National Autism Awareness Month: When Words Aren't Enough

National Autism Awareness Month: When Words Aren't Enough

It’s getting nice out, so you take your kids to the park to burn off some energy. You notice that one of the kids at the park doesn’t seem to want to play. He keeps his head down, and only wants to play in one particular area. Other kids try to engage him, but he isn’t talking.

You smile at the child’s caretaker and start a friendly conversation. Before long, the child begins to throw a fit.

The caretaker calmly and carefully guides the child towards an isolated place. As they pass by, she turns to you and remarks, “Seems this place is a bit overstimulating. He has autism, and is having trouble expressing himself right now.”

An incident like this can be common among those that are diagnosed with autism. April is Autism Awareness Month, so in this article we’re going to explore what that means, and how you can support those who are on this journey.

What is Autism?

Autism Spectrum Disorder (ASD) is a developmental disorder that can vary in type and severity. It’s believed to be a complex, neurologic condition that affects how the person interacts with others, communicates, behaves, and learns (1).

It’s reported that autism is one of the fastest growing disabilities in the US, affecting 1 in every 44 births (8). Symptoms typically begin to appear in early childhood, and can progress throughout their entire life.


While the spectrum is wide and can vary depending on the individual, some of the most consistent symptoms (3) among people diagnosed with autism are:

  • Delayed communication/ability to speak
  • Repetitive behaviors
  • Avoiding eye contact
  • Getting upset over change in routine
  • Hypersensitive to touch, sounds, tastes, sights, or smells
  • Trouble connecting with emotions of others
  • Obsessive behaviors over toys, ideas, or routines
  • Very behind in reaching mental growth milestones

While many of these appear to be negative, there are some fascinating strengths among those with autism, like:

  • Being able to remember facts or details for extended periods of time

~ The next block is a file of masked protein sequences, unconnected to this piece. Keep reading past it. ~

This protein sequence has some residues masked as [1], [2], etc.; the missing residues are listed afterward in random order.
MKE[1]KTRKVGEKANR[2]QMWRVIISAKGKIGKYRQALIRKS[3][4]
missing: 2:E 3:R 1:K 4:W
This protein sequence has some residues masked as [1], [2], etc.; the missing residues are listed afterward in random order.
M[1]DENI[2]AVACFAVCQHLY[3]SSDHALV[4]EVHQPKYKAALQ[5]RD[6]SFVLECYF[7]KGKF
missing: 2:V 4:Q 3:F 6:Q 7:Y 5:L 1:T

• Being an excellent art, science, music or math student
  • Being strong auditory or visual learners

What Causes Autism?

No one really knows what causes autism. Some data shows that your chances of developing autism are increased if you have:

  • Sibling(s) with ASD
  • Older parents
  • Low birth weight
  • Genetics

Other controversial ideas behind the causes include vaccinations, diet, or increased diagnostic initiatives.

How is Autism Diagnosed?

Being diagnosed with autism spectrum disorder can look a little different, depending on whether you’re a child or an adult. If you suspect someone has autism, here’s a glimpse of the diagnosis process (1).

In children

Diagnosing children for autism is usually divided up into two phases. The first phase involves a standard wellness checkup screening. Your child’s pediatrician will evaluate your child’s behavior, interactions, and try to answer any questions you have. If autism is suspected, your child will be referred to a specialist.

The second phase is when a team of specialists observes your child. Assessing cognitive abilities, language skills, and age-appropriate activities are among some of the tests they will perform. In some cases, blood or hearing tests are done.

The collective results from combined tests can provide further insights and direction for both physicians and caretakers.

In adults

Adults can be a bit trickier to diagnose, as many of the behavioral symptoms overlap with other mental health disorders like ADHD and anxiety disorders.

Typically, adults who are suspected to have autism are referred by their healthcare provider to ASD specialists. Limited interests, repetitive behavior, changed social behaviors, and sensory issues are taken into account. Conversations with other caretakers can help provide additional insight.